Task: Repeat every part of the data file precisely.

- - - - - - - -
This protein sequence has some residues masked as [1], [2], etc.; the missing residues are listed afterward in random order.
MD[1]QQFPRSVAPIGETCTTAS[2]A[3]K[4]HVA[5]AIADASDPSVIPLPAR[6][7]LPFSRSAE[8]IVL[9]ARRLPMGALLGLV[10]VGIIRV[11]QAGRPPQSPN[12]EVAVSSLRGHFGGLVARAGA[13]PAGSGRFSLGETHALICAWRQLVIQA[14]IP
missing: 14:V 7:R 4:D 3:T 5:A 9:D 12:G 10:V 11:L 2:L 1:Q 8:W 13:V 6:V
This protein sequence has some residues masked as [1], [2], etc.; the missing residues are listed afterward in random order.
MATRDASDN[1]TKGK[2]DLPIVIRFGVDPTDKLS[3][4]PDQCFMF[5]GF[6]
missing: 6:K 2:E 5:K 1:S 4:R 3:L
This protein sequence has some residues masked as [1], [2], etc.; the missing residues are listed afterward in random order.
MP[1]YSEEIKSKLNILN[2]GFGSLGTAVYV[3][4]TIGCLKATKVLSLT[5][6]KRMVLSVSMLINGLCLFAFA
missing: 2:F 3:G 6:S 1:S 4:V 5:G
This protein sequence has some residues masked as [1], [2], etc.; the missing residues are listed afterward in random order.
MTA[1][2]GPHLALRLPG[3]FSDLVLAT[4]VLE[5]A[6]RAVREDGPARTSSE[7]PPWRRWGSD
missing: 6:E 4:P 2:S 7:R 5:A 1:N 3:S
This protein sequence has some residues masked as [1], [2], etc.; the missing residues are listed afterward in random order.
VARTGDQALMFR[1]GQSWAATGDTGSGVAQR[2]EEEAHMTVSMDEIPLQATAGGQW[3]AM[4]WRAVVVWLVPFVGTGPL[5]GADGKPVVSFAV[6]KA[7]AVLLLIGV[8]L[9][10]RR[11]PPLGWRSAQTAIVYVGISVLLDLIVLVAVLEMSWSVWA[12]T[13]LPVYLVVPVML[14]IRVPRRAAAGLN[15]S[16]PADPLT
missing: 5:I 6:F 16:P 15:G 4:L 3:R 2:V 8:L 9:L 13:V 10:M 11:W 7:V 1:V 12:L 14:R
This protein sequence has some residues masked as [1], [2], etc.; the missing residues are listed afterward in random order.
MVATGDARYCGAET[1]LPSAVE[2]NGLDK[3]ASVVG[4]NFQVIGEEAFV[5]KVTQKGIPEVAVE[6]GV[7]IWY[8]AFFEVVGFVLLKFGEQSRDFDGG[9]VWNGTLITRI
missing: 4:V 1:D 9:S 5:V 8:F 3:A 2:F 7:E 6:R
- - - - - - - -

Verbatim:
This protein sequence has some residues masked as [1], [2], etc.; the missing residues are listed afterward in random order.
MD[1]QQFPRSVAPIGETCTTAS[2]A[3]K[4]HVA[5]AIADASDPSVIPLPAR[6][7]LPFSRSAE[8]IVL[9]ARRLPMGALLGLV[10]VGIIRV[11]QAGRPPQSPN[12]EVAVSSLRGHFGGLVARAGA[13]PAGSGRFSLGETHALICAWRQLVIQA[14]IP
missing: 14:V 7:R 4:D 3:T 5:A 9:D 12:G 10:V 11:L 2:L 1:Q 8:W 13:V 6:V
This protein sequence has some residues masked as [1], [2], etc.; the missing residues are listed afterward in random order.
MATRDASDN[1]TKGK[2]DLPIVIRFGVDPTDKLS[3][4]PDQCFMF[5]GF[6]
missing: 6:K 2:E 5:K 1:S 4:R 3:L
This protein sequence has some residues masked as [1], [2], etc.; the missing residues are listed afterward in random order.
MP[1]YSEEIKSKLNILN[2]GFGSLGTAVYV[3][4]TIGCLKATKVLSLT[5][6]KRMVLSVSMLINGLCLFAFA
missing: 2:F 3:G 6:S 1:S 4:V 5:G
This protein sequence has some residues masked as [1], [2], etc.; the missing residues are listed afterward in random order.
MTA[1][2]GPHLALRLPG[3]FSDLVLAT[4]VLE[5]A[6]RAVREDGPARTSSE[7]PPWRRWGSD
missing: 6:E 4:P 2:S 7:R 5:A 1:N 3:S
This protein sequence has some residues masked as [1], [2], etc.; the missing residues are listed afterward in random order.
VARTGDQALMFR[1]GQSWAATGDTGSGVAQR[2]EEEAHMTVSMDEIPLQATAGGQW[3]AM[4]WRAVVVWLVPFVGTGPL[5]GADGKPVVSFAV[6]KA[7]AVLLLIGV[8]L[9][10]RR[11]PPLGWRSAQTAIVYVGISVLLDLIVLVAVLEMSWSVWA[12]T[13]LPVYLVVPVML[14]IRVPRRAAAGLN[15]S[16]PADPLT
missing: 5:I 6:F 16:P 15:G 4:L 3:R 2:V 8:L 9:L 13:V 10:M 11:W 7:V 1:V 12:L 14:R
This protein sequence has some residues masked as [1], [2], etc.; the missing residues are listed afterward in random order.
MVATGDARYCGAET[1]LPSAVE[2]NGLDK[3]ASVVG[4]NFQVIGEEAFV[5]KVTQKGIPEVAVE[6]GV[7]IWY[8]AFFEVVGFVLLKFGEQSRDFDGG[9]VWNGTLITRI
missing: 4:V 1:D 9:S 5:V 8:F 3:A 2:F 7:E 6:R